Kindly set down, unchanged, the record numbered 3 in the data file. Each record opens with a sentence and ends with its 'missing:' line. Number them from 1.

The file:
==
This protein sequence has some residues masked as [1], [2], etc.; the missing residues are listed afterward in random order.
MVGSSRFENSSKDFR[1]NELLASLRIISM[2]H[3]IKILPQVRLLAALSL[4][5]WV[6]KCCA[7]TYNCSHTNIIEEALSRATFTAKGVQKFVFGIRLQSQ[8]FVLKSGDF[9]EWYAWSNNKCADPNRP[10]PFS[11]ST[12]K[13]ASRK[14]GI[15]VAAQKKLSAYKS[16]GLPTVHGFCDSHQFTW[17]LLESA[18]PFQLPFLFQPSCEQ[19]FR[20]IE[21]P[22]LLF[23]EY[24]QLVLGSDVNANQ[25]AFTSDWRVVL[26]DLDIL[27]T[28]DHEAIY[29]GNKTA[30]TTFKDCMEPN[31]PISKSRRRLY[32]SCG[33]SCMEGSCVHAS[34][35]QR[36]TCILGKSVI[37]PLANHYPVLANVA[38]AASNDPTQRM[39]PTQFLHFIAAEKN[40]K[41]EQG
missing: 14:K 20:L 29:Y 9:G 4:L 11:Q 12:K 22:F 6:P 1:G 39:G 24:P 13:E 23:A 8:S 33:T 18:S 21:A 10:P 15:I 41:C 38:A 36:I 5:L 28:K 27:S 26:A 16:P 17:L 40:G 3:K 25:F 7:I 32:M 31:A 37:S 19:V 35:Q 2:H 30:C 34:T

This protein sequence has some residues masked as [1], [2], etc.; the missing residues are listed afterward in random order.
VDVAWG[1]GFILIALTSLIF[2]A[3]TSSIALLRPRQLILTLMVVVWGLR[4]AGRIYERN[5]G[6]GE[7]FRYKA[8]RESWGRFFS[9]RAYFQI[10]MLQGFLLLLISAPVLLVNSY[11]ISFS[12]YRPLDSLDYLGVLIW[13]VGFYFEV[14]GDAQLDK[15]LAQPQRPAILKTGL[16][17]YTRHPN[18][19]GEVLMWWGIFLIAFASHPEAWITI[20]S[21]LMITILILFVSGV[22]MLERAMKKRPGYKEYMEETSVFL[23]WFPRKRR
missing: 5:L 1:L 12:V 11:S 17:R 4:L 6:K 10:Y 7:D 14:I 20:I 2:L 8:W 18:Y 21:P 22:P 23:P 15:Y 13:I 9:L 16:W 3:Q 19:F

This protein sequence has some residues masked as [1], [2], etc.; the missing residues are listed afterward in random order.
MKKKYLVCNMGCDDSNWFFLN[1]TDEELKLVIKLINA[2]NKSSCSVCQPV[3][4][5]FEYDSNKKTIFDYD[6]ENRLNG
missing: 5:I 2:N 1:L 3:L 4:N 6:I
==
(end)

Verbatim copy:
This protein sequence has some residues masked as [1], [2], etc.; the missing residues are listed afterward in random order.
MKKKYLVCNMGCDDSNWFFLN[1]TDEELKLVIKLINA[2]NKSSCSVCQPV[3][4][5]FEYDSNKKTIFDYD[6]ENRLNG
missing: 5:I 2:N 1:L 3:L 4:N 6:I